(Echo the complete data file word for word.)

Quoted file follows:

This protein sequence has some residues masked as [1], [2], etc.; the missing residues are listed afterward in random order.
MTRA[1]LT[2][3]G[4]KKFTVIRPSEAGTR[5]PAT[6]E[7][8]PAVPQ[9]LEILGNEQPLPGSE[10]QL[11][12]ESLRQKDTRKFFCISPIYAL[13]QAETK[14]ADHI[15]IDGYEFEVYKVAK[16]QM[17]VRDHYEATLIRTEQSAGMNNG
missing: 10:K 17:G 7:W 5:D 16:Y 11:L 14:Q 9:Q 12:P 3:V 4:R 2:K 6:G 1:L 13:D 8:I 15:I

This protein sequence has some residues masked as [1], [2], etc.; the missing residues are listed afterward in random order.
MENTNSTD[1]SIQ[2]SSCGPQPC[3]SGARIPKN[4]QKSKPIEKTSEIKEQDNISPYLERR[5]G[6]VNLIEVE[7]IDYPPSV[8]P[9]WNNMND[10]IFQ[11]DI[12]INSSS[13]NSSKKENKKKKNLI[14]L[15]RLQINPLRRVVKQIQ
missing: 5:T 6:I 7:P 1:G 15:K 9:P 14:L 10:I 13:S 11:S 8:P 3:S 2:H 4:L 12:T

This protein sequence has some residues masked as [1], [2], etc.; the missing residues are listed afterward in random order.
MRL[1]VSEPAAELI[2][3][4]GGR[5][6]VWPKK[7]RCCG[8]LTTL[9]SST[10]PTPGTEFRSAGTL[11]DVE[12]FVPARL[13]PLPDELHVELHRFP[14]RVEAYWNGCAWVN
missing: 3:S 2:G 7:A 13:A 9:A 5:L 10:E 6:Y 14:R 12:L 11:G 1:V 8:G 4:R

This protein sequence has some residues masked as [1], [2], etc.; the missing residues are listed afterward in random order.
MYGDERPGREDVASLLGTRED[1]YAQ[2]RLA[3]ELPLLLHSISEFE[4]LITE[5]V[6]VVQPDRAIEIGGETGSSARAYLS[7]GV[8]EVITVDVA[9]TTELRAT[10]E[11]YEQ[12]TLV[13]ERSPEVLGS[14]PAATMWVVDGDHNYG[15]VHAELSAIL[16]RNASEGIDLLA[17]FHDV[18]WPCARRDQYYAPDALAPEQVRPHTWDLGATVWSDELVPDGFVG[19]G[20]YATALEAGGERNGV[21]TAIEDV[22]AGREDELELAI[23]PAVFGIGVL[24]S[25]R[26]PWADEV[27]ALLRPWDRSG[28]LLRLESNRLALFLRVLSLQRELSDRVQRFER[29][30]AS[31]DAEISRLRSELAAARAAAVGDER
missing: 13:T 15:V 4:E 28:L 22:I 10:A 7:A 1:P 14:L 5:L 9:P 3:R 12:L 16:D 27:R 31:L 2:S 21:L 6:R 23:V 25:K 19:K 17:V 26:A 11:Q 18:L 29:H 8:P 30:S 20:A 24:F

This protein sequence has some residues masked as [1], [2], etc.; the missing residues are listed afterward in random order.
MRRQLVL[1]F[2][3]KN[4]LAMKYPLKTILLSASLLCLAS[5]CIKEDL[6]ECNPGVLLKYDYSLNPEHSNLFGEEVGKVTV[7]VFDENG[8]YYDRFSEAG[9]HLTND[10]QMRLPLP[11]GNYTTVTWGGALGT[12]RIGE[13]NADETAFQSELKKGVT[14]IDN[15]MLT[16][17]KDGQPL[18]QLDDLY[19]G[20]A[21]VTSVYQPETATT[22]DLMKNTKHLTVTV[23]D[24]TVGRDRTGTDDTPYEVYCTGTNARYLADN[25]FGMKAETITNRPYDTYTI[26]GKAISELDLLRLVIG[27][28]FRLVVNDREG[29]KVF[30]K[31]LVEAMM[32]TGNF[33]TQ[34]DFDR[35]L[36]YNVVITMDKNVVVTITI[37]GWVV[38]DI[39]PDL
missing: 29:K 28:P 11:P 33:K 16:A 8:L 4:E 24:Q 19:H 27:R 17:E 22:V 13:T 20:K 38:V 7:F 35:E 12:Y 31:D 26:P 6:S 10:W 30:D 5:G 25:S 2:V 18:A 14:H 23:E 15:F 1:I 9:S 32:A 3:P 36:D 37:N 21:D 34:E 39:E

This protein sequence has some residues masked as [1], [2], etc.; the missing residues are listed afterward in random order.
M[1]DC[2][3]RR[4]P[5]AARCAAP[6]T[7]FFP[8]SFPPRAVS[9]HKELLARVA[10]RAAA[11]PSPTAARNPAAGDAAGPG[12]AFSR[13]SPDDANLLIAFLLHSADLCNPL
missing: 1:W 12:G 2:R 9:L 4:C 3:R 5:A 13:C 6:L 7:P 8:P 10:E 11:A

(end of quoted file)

This protein sequence has some residues masked as [1], [2], etc.; the missing residues are listed afterward in random order.
MTRA[1]LT[2][3]G[4]KKFTVIRPSEAGTR[5]PAT[6]E[7][8]PAVPQ[9]LEILGNEQPLPGSE[10]QL[11][12]ESLRQKDTRKFFCISPIYAL[13]QAETK[14]ADHI[15]IDGYEFEVYKVAK[16]QM[17]VRDHYEATLIRTEQSAGMNNG
missing: 10:K 17:G 7:W 5:D 16:Y 11:L 14:Q 9:Q 12:P 3:V 4:R 2:K 6:G 1:L 13:D 8:I 15:I

This protein sequence has some residues masked as [1], [2], etc.; the missing residues are listed afterward in random order.
MENTNSTD[1]SIQ[2]SSCGPQPC[3]SGARIPKN[4]QKSKPIEKTSEIKEQDNISPYLERR[5]G[6]VNLIEVE[7]IDYPPSV[8]P[9]WNNMND[10]IFQ[11]DI[12]INSSS[13]NSSKKENKKKKNLI[14]L[15]RLQINPLRRVVKQIQ
missing: 5:T 6:I 7:P 1:G 15:K 9:P 14:L 10:I 13:S 11:S 8:P 3:S 2:H 4:L 12:T

This protein sequence has some residues masked as [1], [2], etc.; the missing residues are listed afterward in random order.
MRL[1]VSEPAAELI[2][3][4]GGR[5][6]VWPKK[7]RCCG[8]LTTL[9]SST[10]PTPGTEFRSAGTL[11]DVE[12]FVPARL[13]PLPDELHVELHRFP[14]RVEAYWNGCAWVN
missing: 3:S 2:G 7:A 13:A 9:A 5:L 10:E 6:Y 14:R 12:L 11:G 1:V 8:G 4:R

This protein sequence has some residues masked as [1], [2], etc.; the missing residues are listed afterward in random order.
MYGDERPGREDVASLLGTRED[1]YAQ[2]RLA[3]ELPLLLHSISEFE[4]LITE[5]V[6]VVQPDRAIEIGGETGSSARAYLS[7]GV[8]EVITVDVA[9]TTELRAT[10]E[11]YEQ[12]TLV[13]ERSPEVLGS[14]PAATMWVVDGDHNYG[15]VHAELSAIL[16]RNASEGIDLLA[17]FHDV[18]WPCARRDQYYAPDALAPEQVRPHTWDLGATVWSDELVPDGFVG[19]G[20]YATALEAGGERNGV[21]TAIEDV[22]AGREDELELAI[23]PAVFGIGVL[24]S[25]R[26]PWADEV[27]ALLRPWDRSG[28]LLRLESNRLALFLRVLSLQRELSDRVQRFER[29][30]AS[31]DAEISRLRSELAAARAAAVGDER
missing: 13:T 15:V 4:E 28:L 22:I 10:A 7:A 1:P 14:L 5:L 9:P 3:R 12:L 16:D 27:R 31:L 2:S 21:L 6:R 23:V 25:K 19:K 17:V 26:A 11:Q 18:L 29:H 8:P 30:S 20:A 24:F

This protein sequence has some residues masked as [1], [2], etc.; the missing residues are listed afterward in random order.
MRRQLVL[1]F[2][3]KN[4]LAMKYPLKTILLSASLLCLAS[5]CIKEDL[6]ECNPGVLLKYDYSLNPEHSNLFGEEVGKVTV[7]VFDENG[8]YYDRFSEAG[9]HLTND[10]QMRLPLP[11]GNYTTVTWGGALGT[12]RIGE[13]NADETAFQSELKKGVT[14]IDN[15]MLT[16][17]KDGQPL[18]QLDDLY[19]G[20]A[21]VTSVYQPETATT[22]DLMKNTKHLTVTV[23]D[24]TVGRDRTGTDDTPYEVYCTGTNARYLADN[25]FGMKAETITNRPYDTYTI[26]GKAISELDLLRLVIG[27][28]FRLVVNDREG[29]KVF[30]K[31]LVEAMM[32]TGNF[33]TQ[34]DFDR[35]L[36]YNVVITMDKNVVVTITI[37]GWVV[38]DI[39]PDL
missing: 29:K 28:P 11:P 33:K 16:A 8:L 4:E 24:Q 19:H 27:R 17:E 22:V 13:T 20:K 38:V 7:F 35:E 12:Y 31:D 26:P 6:S 10:W 30:D 5:G 25:S 2:V 18:A 14:H 23:E 15:F 1:I 9:S 32:A 3:P 36:D 37:N 21:D 34:E 39:E

This protein sequence has some residues masked as [1], [2], etc.; the missing residues are listed afterward in random order.
M[1]DC[2][3]RR[4]P[5]AARCAAP[6]T[7]FFP[8]SFPPRAVS[9]HKELLARVA[10]RAAA[11]PSPTAARNPAAGDAAGPG[12]AFSR[13]SPDDANLLIAFLLHSADLCNPL
missing: 1:W 12:G 2:R 9:L 4:C 3:R 5:A 13:C 6:L 7:P 8:P 10:E 11:A